On May 24, Turkey’s Interior Minister Süleyman Soylu laid the foundation stone for a residential village project near the town of Ghandoura in the countryside outside Jarablus in the rural northeastern part of Aleppo governorate, which is under the control of the Ankara-backed Syrian Interim Government (SIG). The project comes amid a broader process by Turkey to repatriate Syrian refugees to opposition-held areas of northern Syria.
“Syrian refugees living in Turkey will settle in [these] homes within the framework of voluntary returns, which preserves their dignity,” Soylu said during a short speech in front of an audience of displaced Syrians, police officers and Syrian opposition factions affiliated with the National Army.
Meanwhile, written on a large billboard at the launching site in both Arabic and Turkish was: “The Safe and Dignified Return Project,” alongside slogans from the Turkish Disaster and Emergency Management Authority, AFAD (an organisation that operates under the supervision of the Turkish Ministry of Interior), the Qatar Fund for Development and the Turkish Dignified Living Association, according to AFP.
Both the Turkish Minister of Interior and the Director of the Qatar Fund for Development, Khalifa Al-Kawari, laid the foundation stone for the project, the state-run Qatar News Agency reported. The project aims to provide housing for 50,000 people and includes 5,000 apartments alongside public facilities, a mosque, a commercial centre, three schools and a medical centre. There will also be roads, public parks, an electricity network and water tanks available for the returning refugees.
Soylu said during the launch ceremony that 240,000 homes would be built in the area and that he hoped to complete the project within three years. Previously, Turkish President Recep Tayyip Erdogan announced in May 2022 that his government was working to build between 200,000 and 250,000 housing units in 13 different areas inside Syria, with funding from various international organisations. This was part of a push to repatriate more than one million Syrian refugees from Turkey, where around 3.7 Syrian refugees currently live under international protection.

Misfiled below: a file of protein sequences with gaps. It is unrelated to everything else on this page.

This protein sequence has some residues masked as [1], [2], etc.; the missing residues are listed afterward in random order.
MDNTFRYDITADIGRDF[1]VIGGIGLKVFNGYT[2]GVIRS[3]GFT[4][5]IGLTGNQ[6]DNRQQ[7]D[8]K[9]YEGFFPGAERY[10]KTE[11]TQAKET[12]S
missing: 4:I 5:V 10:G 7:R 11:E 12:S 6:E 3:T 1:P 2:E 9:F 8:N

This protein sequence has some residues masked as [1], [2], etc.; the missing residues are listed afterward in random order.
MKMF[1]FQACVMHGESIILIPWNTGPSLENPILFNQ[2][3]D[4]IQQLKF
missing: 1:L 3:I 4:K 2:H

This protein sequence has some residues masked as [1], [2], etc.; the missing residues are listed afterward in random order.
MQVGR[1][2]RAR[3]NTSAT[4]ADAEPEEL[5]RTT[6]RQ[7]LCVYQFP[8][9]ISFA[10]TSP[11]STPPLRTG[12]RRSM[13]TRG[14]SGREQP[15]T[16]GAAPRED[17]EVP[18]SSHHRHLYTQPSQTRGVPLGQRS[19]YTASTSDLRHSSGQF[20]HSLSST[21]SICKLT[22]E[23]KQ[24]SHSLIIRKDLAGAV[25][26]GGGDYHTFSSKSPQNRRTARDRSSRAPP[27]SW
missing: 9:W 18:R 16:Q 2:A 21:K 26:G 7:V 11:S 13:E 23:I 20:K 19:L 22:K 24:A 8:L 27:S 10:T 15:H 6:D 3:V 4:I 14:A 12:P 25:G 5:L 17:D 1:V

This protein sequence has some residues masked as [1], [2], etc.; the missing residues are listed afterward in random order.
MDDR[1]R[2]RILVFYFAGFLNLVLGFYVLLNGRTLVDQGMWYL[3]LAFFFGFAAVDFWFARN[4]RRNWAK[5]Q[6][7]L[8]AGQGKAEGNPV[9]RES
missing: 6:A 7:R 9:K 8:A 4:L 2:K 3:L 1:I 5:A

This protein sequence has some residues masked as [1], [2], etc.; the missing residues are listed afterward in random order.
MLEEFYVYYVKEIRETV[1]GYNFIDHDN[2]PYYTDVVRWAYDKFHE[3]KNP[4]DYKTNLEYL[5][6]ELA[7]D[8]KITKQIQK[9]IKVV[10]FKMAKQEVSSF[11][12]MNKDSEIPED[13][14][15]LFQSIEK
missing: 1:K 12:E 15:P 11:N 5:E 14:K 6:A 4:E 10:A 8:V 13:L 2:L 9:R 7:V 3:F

The Syria Report’s sources in the area clarified that the Ghandoura project is meant to include only 12,000 apartments, which will be constructed over three phases. The first phase aims to build 5,000 apartments by the end of 2023. This phase already began after Soylu’s visit to the area and also includes construction work to prepare the foundations, infrastructure and surface coverings for the site.
A local official in Ghandoura’s council told The Syria Report that the project is being built on a 58-hectare plot of publicly owned property, which before 2012 was used as an agricultural airport. The official added that the airport had covered 110 hectares, some of which was seized by opposition faction leaders since they took control of the area in 2012. Since then these leaders have been investing in agricultural activity on the land.
The land has changed hands over time as various different factions seized control of the area, with the entire town falling under Islamic State control in 2014-2017. After Turkish-backed National Army forces expelled IS, opposition faction leaders continued squabbling amongst themselves over the land. With Turkish support, the local council in Ghandour was able to recover 58 hectares of the land, which it allocated for the construction of the residential project. The local official in Ghandoura’s council added that the project could later be expanded to cover the entirety of the old agricultural airport, once work on the existing three phases is completed.
A Jarablus Local Council official, told The Syria Report, that the surface area and other specifications for the project’s apartments have yet to be determined. Local authorities were working to put new engineering plans in place for the communities, as well as to set the conditions and specifications for construction and cladding materials. The official added that AFAD would directly supervise implementation of the project.
The apartments will be distributed to people by local councils in the area, a new measure Turkey has imposed after the February 6 earthquake. Under this new rule, NGOs and aid organisations that build residential communities will not be able to distribute the dwellings themselves, but rather via existing local council regulations. The Ghandoura Local Council official said that the homes in the Ghandoura project will be distributed as soon as they are ready, via the local council. The project is entirely allocated for Syrian refugees wishing to return from Turkey, he added, as the project will not benefit internally displaced people.